I initially wanted to do a sabbatical year. I had been fantasising with the idea of a sabbatical year for about ten years, then, in 2015 I sold some of my shares in a previous company, and I said to myself, this is it, I’m taking THE sabbatical.
Which I did, starting 1/1/2016, but that lasted only three days. I realised I had to start working on TypingDNA. It made clear sense to me how this technology will be employed everywhere and why I needed to start working on it asap.
Also, everyone I told about this crazy idea thought it was stupid (other than Cristian and Adrian). To me, that was a clear indication that I had to do it. Even family and friends back then were very sceptical but supported me nonetheless.
[bctt tweet=”TypingDNA CEO Raul Popa on having the right co-founders: What you want to have is a shared vision and the ability to function together.” username=”brand_minds”]
3. Your co-founders are Cristian Tamas and Adrian Gheara. Three is better than one, but is it also challenging? What are your recommendations for other co-founders just starting out?
Choosing the right co-founders is critical; it’s among the most important things.
Most companies that succeed change their business model or their technology. They pivot, everyone pivots a bit, but they very rarely change their founding structure.
I chose Cristian and Adrian because they were the first to believe in this technology. Cristian has done marketing research on his own and came up with a business model I liked, while Adrian was so convinced about what I was building that he was ready to invest his own money to make it happen. To me, this was mind-blowing!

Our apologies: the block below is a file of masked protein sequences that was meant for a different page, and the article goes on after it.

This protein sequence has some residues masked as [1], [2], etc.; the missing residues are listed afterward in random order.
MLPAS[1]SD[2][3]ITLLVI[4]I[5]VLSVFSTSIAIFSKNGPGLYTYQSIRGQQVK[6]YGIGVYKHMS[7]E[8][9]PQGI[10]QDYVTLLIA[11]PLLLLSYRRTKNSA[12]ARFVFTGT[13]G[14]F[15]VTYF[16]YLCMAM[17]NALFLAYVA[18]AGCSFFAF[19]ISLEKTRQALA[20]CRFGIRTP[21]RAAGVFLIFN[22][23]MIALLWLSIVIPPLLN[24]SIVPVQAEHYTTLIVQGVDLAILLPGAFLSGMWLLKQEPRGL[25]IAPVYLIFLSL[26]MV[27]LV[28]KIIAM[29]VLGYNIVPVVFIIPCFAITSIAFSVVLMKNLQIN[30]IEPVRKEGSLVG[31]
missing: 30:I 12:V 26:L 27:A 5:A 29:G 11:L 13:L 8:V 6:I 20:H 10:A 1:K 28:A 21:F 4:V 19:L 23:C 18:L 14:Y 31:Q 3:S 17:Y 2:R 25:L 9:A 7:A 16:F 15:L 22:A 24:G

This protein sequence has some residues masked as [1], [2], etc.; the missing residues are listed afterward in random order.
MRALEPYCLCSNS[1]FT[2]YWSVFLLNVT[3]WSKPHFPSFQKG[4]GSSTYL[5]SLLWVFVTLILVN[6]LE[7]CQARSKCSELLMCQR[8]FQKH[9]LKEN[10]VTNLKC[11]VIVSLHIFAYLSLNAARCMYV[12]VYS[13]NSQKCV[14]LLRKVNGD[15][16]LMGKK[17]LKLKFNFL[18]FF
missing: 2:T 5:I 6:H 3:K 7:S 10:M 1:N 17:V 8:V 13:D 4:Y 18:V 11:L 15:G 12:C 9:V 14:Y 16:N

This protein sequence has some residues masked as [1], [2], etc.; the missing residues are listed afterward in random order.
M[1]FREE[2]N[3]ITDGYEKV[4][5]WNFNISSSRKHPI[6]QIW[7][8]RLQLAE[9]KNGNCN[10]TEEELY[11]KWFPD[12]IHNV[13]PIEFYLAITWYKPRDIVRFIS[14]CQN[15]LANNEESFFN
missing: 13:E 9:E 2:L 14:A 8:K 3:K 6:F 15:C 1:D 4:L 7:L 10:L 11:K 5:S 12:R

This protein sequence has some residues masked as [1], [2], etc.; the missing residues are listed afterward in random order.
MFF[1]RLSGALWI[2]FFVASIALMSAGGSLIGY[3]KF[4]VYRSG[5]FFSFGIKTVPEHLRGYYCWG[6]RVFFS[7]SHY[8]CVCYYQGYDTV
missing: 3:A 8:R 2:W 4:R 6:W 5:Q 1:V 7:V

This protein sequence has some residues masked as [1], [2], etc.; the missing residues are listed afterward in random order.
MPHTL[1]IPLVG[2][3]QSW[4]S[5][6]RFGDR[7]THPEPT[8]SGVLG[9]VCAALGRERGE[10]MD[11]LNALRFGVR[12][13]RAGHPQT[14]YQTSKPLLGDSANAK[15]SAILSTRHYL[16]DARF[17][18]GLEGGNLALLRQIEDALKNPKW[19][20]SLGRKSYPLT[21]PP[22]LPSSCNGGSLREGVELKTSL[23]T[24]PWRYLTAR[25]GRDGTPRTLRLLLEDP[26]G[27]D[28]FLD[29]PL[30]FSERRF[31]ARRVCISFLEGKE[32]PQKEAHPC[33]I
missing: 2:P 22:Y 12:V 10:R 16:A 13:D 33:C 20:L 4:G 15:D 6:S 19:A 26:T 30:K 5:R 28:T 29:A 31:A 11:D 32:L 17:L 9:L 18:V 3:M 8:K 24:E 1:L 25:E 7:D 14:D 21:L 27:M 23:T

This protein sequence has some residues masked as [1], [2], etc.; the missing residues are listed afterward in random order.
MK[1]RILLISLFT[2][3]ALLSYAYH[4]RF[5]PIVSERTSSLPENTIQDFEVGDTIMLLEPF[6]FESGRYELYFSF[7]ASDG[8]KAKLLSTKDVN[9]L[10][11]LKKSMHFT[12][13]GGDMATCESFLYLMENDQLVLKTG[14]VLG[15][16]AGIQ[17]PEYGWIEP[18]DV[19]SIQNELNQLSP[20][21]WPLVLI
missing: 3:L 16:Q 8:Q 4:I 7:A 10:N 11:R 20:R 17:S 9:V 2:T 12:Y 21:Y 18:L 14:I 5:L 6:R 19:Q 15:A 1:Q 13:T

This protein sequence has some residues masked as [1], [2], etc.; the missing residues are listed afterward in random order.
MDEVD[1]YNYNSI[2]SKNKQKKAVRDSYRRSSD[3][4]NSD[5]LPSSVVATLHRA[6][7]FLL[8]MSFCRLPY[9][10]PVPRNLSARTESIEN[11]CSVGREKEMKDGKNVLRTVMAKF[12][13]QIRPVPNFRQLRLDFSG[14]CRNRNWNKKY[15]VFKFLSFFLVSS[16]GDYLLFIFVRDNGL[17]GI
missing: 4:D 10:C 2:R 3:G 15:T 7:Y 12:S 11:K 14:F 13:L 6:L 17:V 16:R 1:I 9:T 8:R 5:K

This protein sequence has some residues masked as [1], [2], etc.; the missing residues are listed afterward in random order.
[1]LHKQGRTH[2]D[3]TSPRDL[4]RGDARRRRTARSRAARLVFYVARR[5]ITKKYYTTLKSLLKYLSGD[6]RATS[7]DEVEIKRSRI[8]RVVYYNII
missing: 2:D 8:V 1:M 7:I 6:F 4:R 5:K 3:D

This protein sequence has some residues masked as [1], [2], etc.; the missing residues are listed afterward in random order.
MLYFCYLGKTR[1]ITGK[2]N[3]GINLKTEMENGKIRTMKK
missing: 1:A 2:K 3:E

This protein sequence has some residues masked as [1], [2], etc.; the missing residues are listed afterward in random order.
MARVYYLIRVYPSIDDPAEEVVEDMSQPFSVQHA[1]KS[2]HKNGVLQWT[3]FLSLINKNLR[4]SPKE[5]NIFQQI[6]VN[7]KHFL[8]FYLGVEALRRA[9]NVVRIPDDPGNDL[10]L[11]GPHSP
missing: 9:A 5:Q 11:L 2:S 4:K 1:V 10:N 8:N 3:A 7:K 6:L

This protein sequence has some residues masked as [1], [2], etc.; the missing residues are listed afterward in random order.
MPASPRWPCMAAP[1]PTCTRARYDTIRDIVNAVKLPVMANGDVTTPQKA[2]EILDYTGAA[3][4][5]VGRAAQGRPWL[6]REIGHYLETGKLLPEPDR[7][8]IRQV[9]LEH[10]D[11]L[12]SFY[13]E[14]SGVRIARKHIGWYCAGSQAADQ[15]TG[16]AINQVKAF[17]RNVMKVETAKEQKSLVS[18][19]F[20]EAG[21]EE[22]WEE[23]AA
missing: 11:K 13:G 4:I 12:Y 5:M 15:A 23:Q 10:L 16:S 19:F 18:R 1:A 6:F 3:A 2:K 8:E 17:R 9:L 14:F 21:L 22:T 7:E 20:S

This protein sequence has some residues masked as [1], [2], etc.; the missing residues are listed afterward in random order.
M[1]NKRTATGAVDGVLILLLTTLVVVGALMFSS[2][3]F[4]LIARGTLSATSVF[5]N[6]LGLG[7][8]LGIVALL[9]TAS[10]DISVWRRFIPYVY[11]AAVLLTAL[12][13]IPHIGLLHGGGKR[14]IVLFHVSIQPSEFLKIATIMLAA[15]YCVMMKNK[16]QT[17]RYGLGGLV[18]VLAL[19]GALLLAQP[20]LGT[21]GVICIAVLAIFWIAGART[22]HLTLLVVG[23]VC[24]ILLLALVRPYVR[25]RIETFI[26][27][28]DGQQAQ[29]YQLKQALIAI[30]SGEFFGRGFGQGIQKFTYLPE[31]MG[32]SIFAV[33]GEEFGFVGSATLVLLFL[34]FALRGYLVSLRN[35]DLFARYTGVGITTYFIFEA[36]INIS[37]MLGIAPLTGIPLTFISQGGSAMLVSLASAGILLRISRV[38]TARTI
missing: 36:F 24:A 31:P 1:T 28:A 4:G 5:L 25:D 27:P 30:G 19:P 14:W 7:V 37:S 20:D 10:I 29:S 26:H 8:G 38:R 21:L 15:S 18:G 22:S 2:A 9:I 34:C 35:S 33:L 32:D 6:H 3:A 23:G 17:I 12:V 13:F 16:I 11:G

It took me a few months to decide to ask them to join, in a period when I was trying to figure out the best course of action. In retrospect, I think it was the right decision.
Some people recommend complementary co-founders, I’m not sure that’s the most important thing. Larry and Sergei were very similar, for example.
What you want to have is a shared vision and ability to function together.
4. What skills do you believe a successful techpreneur should acquire or further develop?
Ability to learn continuously and fast, ability to say no, ability to help other people succeed, and the ability to make smart people follow your vision.
5. Artificial Intelligence: humanity’s saviour or its downfall?
Could be both. At this point, however, AI is the way to go.
The same way you couldn’t oppose industrialisation 100 years ago, you can’t do anything about AI either – it is inevitable.
An old Chinese proverb says: “When the winds of change start blowing, some people build walls, others build windmills”.
6. Tell us your opinion on the future of cybersecurity.
The cybersecurity market is growing fast, with some subdomains, like IAM (Identity Access Management) seeing incredible growth.
The number of non-overlapping companies in the cybersecurity space tells me the market is still in its infancy.
It’s tough to predict how it will evolve, but it is clear that hackers and fraudsters are not going away.
We need better security tools we can employ daily as the cybersecurity-hacking game slowly turns into an AI vs AI war that never ends.